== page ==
Music Reviews
Free Time

Pinkunoizu Free Time

(Full Time Hobby) Rating - 7/10

Free Time isn't exactly “experimental,” genre-wise, and yet Pinkunoizu is definitely experimenting. Pinkunoizu does something different, often complex, on Free Time without succumbing to its own complexity or becoming inaccessible.

Free Time is taut, consistently interesting and despite their largely non-traditional structures, the songs rarely feel meandering or indulgent. Most impressive are the fantastic poly-rhythms that flourish on every track. Each song features many simultaneous layers, but never sounds busy and Pinkunoizu seems to alter a pitch or tone or add an unexpected syncopation in each measure, just enough to keep the line from stagnating.

Even the few vocal lines become parts of the intricate rhythms more than lyrical melodies. This style is clear from the first track, Time Is Like a Melody, in which the word “melody,” somewhat ironically, is repeated as a form of percussion. The general instrumentation is switched up for other tracks, from the country-style lap steel in Cyborg Manifesto to the electric organ of Everything Is Broken or Stolen.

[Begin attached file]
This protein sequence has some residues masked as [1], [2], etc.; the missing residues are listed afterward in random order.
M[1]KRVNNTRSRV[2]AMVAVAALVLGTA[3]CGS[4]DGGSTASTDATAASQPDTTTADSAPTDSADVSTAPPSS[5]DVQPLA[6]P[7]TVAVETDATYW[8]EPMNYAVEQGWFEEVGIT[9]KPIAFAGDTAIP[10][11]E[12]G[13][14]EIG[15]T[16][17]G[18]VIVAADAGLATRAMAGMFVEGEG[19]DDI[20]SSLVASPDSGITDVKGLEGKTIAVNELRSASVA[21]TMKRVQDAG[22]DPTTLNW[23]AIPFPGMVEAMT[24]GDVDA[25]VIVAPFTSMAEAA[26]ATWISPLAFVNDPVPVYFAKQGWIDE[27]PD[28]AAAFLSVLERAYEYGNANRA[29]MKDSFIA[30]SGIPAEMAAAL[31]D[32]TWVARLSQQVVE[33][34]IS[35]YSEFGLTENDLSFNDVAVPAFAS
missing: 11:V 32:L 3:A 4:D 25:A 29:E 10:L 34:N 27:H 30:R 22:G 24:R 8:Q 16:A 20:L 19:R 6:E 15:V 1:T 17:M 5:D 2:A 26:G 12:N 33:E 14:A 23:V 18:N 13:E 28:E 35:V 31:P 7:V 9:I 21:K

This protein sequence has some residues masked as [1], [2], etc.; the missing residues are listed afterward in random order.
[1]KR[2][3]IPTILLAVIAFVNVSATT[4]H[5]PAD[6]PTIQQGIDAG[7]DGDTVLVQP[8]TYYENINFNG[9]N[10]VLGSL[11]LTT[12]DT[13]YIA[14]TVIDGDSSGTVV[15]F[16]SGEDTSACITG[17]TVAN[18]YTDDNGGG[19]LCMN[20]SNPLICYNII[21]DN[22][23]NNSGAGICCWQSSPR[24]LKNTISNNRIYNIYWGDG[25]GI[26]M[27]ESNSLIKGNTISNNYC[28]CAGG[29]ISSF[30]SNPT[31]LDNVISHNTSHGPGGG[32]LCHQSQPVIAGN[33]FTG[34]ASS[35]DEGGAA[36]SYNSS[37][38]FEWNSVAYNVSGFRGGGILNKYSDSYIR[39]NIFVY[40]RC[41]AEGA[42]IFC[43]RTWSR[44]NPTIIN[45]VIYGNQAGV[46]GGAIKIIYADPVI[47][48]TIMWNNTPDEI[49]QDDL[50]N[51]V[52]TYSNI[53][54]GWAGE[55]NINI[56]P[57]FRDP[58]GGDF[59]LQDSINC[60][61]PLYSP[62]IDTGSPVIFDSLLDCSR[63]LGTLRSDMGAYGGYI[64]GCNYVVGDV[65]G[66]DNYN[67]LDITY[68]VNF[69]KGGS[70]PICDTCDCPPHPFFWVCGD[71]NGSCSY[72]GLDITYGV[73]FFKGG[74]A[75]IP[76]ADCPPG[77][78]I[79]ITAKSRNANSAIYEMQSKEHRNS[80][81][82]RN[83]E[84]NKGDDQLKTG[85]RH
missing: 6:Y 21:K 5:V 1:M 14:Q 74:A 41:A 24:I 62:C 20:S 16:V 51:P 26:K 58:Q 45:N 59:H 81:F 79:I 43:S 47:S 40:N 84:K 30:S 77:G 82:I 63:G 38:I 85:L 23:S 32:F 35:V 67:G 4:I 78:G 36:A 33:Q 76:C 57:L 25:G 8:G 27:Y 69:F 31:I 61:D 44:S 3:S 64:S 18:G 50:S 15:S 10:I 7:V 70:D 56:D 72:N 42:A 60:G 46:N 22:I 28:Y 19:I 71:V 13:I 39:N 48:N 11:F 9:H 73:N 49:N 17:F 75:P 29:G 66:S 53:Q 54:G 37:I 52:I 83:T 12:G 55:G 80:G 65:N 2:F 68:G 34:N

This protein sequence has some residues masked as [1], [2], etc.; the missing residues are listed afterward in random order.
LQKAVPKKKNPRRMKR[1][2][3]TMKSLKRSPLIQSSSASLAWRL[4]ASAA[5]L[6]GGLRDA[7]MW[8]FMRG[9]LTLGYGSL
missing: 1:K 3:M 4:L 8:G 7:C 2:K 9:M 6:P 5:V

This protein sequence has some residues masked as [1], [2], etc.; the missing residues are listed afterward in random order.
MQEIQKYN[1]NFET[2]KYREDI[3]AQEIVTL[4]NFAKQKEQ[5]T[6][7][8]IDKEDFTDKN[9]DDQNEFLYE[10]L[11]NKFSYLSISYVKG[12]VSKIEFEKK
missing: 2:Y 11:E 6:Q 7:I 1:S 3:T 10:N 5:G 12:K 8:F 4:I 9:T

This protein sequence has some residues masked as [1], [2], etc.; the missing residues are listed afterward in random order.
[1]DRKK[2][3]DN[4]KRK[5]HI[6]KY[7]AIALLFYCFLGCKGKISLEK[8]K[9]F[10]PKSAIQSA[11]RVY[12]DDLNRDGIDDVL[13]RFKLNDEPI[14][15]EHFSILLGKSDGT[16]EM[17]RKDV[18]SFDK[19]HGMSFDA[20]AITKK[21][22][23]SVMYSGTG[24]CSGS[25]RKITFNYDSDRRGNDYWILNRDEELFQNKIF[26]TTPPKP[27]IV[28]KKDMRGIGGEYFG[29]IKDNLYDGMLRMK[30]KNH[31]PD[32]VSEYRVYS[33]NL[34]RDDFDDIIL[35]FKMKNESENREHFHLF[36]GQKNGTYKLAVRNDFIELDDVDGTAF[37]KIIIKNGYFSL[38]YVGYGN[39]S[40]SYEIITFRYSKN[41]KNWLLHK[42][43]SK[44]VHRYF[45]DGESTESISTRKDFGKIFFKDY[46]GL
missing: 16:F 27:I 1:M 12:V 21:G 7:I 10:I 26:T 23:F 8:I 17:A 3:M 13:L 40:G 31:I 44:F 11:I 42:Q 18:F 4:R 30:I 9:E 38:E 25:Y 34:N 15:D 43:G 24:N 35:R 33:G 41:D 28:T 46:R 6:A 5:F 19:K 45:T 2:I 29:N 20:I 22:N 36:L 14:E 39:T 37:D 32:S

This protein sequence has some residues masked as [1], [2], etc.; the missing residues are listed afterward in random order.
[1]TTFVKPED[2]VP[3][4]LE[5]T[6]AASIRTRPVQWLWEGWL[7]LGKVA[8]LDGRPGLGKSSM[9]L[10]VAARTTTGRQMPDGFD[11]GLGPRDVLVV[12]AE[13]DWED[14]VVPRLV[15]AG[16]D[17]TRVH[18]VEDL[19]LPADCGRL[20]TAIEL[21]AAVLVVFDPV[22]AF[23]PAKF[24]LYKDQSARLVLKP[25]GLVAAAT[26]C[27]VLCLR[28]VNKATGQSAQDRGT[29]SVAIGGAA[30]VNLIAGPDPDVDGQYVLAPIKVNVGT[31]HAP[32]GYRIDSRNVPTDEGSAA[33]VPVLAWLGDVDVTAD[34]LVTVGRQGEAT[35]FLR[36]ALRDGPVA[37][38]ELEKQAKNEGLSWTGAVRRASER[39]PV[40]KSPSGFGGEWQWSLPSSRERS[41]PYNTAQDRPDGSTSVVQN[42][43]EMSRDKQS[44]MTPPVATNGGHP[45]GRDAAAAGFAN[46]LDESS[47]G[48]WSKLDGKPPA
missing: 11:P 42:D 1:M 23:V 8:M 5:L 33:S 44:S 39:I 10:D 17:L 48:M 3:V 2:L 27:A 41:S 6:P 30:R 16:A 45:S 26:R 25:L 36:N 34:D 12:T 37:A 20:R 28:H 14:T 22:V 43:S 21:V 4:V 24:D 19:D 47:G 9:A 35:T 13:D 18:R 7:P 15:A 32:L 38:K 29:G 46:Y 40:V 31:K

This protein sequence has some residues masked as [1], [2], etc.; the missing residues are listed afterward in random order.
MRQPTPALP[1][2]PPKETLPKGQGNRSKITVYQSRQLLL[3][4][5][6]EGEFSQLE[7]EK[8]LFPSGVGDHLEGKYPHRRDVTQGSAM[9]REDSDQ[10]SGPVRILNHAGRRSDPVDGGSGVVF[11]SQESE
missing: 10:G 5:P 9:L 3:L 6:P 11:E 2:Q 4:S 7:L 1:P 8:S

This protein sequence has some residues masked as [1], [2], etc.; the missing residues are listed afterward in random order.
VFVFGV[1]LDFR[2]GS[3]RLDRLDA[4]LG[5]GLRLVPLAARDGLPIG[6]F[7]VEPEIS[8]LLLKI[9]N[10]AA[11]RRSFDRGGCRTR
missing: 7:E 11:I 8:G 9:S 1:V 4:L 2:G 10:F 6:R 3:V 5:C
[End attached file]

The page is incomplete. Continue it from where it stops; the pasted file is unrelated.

Parabolic Delusions, one of the few tracks to feature a strong melodic line and verse-chorus structure, initially sounds like the strongest one for this reason, and it is indeed the album's first single. It opens with an electric twang and playful group vocals, throws in some horns and launches into spoken vocals like “There is another server, / There is another servant, / There is another waiter, / There is another waitress.” This lyrical structure continues through the song with increasingly clever lines, lending it a rhythmic quality consistent with the rest of the album.

There are flashes of improvisational excellence, particularly in the latter halves of The Abyss and Somber Ground and the record could have benefited from more of this. As it stands, those tracks go on much too long before allowing the musicians to shine. Similarly, nine-minute Death Is Not A Lover breaks to almost silence after about five and a half minutes and returns with a fundamentally different song, which by the eighth minute, is wholly different in tone and style. Two songs, at the respectable lengths of five and four minutes, would have better served the album.

Where Free Time abounds in technical strength and musicianship, it lacks somewhat in emotional resonance. Beyond echoes of its infectious rhythms, it doesn't haunt or beg another spin. For an album theoretically or philosophically obsessed with time (or time-signatures) it is, perhaps intentionally, a patient record rooted in the present listening experience, engaging and encompassing for its duration. Overall, it effectively balances experimentation and accessibility.